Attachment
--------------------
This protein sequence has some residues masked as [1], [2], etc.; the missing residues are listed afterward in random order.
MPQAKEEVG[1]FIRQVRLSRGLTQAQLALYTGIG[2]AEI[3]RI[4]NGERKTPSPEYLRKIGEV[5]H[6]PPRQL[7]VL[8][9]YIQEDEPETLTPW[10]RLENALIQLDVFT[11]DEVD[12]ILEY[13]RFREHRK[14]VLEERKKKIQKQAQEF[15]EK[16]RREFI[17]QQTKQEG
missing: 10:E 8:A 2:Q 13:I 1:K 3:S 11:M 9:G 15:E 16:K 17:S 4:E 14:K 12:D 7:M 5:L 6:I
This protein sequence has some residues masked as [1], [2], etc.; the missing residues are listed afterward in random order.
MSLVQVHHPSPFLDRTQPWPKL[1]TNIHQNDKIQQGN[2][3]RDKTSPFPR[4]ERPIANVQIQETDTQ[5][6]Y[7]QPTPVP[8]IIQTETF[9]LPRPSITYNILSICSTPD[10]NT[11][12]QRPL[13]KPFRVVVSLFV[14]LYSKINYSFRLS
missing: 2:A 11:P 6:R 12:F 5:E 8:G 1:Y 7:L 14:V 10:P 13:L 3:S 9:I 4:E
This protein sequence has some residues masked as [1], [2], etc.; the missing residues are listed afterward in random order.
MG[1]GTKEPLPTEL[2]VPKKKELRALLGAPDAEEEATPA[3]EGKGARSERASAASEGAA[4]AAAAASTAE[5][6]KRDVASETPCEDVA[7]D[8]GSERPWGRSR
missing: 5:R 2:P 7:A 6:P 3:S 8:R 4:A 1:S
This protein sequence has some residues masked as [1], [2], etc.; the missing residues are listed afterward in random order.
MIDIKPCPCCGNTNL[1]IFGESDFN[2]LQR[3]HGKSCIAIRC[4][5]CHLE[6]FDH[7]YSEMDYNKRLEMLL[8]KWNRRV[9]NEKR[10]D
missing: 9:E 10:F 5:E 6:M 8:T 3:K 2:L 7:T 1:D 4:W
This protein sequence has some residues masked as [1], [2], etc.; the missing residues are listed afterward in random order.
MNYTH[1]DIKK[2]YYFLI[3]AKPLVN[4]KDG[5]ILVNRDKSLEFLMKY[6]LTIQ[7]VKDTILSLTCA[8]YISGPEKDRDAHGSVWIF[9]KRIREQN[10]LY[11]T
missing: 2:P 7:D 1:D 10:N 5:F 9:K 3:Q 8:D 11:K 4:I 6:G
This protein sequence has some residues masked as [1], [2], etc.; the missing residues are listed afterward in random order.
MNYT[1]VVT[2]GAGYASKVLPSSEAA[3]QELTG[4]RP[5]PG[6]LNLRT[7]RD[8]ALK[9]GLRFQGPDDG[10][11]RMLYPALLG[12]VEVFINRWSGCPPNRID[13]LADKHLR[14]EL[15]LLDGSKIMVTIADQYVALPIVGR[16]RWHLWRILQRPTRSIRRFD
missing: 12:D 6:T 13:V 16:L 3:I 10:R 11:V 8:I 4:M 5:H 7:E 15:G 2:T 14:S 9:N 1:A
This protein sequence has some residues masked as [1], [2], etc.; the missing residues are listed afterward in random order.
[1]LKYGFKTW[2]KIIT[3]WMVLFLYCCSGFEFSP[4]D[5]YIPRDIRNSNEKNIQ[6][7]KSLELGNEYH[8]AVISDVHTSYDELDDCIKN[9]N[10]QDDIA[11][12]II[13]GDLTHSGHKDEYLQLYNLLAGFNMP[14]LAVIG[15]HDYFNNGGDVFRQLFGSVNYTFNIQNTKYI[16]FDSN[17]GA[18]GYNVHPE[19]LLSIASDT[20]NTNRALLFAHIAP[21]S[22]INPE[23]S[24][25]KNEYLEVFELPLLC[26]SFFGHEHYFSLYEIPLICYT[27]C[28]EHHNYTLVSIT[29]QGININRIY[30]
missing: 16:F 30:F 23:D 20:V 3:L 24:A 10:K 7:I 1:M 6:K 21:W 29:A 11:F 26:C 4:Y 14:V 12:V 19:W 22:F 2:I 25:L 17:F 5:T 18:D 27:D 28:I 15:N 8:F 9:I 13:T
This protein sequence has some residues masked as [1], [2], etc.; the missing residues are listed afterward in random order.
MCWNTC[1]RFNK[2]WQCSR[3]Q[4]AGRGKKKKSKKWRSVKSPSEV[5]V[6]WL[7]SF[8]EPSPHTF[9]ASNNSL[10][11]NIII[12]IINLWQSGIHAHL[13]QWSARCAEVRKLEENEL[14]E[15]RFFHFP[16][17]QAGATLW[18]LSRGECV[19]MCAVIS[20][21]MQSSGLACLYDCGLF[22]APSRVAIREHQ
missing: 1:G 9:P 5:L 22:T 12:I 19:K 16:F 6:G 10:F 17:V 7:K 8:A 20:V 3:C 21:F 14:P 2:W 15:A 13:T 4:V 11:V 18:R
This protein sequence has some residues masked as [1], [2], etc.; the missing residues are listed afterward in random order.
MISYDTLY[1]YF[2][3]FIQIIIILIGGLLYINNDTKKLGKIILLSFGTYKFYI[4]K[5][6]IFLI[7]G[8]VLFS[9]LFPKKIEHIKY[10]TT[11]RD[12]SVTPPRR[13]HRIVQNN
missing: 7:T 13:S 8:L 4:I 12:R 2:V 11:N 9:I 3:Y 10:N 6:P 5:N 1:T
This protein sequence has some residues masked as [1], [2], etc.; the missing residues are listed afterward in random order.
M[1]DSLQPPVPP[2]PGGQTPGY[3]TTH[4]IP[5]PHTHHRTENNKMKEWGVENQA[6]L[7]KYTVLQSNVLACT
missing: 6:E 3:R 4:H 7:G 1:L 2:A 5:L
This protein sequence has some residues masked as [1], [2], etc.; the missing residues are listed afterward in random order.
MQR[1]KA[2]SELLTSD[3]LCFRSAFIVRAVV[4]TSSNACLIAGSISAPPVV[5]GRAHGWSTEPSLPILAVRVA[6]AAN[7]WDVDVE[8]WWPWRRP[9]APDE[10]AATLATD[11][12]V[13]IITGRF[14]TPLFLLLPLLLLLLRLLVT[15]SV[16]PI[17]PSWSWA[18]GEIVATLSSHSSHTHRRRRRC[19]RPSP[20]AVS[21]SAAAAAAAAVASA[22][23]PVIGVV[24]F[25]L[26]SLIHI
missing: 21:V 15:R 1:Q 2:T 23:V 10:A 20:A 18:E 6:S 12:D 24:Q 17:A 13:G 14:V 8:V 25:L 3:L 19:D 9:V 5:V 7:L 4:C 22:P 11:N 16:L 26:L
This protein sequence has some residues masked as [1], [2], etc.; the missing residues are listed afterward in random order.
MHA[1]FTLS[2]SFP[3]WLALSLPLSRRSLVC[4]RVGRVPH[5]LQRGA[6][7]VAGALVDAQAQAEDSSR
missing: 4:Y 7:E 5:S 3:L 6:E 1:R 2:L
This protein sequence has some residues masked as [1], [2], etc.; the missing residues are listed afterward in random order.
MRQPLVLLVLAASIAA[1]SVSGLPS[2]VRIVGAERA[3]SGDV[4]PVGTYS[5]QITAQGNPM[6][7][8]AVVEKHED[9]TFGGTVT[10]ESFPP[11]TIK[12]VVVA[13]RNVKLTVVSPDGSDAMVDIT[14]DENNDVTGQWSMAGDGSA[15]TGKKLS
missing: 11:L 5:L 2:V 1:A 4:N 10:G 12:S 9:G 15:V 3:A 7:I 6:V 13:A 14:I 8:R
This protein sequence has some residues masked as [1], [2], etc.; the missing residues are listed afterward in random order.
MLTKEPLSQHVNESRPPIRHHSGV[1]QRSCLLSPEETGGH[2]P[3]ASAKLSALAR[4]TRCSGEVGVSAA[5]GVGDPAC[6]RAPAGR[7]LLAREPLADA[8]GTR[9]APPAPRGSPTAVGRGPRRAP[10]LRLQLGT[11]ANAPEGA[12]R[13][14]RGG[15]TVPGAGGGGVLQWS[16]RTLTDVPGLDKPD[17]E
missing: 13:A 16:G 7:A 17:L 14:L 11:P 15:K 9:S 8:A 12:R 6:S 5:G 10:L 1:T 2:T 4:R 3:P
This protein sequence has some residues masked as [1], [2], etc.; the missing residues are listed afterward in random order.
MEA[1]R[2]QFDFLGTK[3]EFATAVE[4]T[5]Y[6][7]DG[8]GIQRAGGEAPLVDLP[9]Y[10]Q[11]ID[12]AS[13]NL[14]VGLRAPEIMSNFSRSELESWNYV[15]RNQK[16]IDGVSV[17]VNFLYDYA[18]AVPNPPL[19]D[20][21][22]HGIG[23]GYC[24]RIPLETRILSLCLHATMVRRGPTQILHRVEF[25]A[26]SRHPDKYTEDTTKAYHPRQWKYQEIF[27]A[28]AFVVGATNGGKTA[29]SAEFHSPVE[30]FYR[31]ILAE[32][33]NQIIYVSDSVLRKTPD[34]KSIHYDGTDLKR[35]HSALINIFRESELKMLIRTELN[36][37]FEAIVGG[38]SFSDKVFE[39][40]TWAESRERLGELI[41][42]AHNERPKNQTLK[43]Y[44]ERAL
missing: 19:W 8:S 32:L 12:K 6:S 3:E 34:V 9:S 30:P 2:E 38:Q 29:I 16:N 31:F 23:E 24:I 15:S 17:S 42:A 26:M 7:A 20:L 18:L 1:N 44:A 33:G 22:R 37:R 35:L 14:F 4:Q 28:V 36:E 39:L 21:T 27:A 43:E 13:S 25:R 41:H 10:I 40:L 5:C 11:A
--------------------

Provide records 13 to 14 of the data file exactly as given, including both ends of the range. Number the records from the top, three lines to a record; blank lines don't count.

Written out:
This protein sequence has some residues masked as [1], [2], etc.; the missing residues are listed afterward in random order.
MRQPLVLLVLAASIAA[1]SVSGLPS[2]VRIVGAERA[3]SGDV[4]PVGTYS[5]QITAQGNPM[6][7][8]AVVEKHED[9]TFGGTVT[10]ESFPP[11]TIK[12]VVVA[13]RNVKLTVVSPDGSDAMVDIT[14]DENNDVTGQWSMAGDGSA[15]TGKKLS
missing: 11:L 5:L 2:V 1:A 4:N 10:G 12:S 9:G 15:V 3:A 7:I 6:V 13:A 14:I 8:R
This protein sequence has some residues masked as [1], [2], etc.; the missing residues are listed afterward in random order.
MLTKEPLSQHVNESRPPIRHHSGV[1]QRSCLLSPEETGGH[2]P[3]ASAKLSALAR[4]TRCSGEVGVSAA[5]GVGDPAC[6]RAPAGR[7]LLAREPLADA[8]GTR[9]APPAPRGSPTAVGRGPRRAP[10]LRLQLGT[11]ANAPEGA[12]R[13][14]RGG[15]TVPGAGGGGVLQWS[16]RTLTDVPGLDKPD[17]E
missing: 13:A 16:G 7:A 17:L 14:L 11:P 15:K 9:S 8:A 12:R 6:S 5:G 10:L 1:T 2:T 4:R 3:P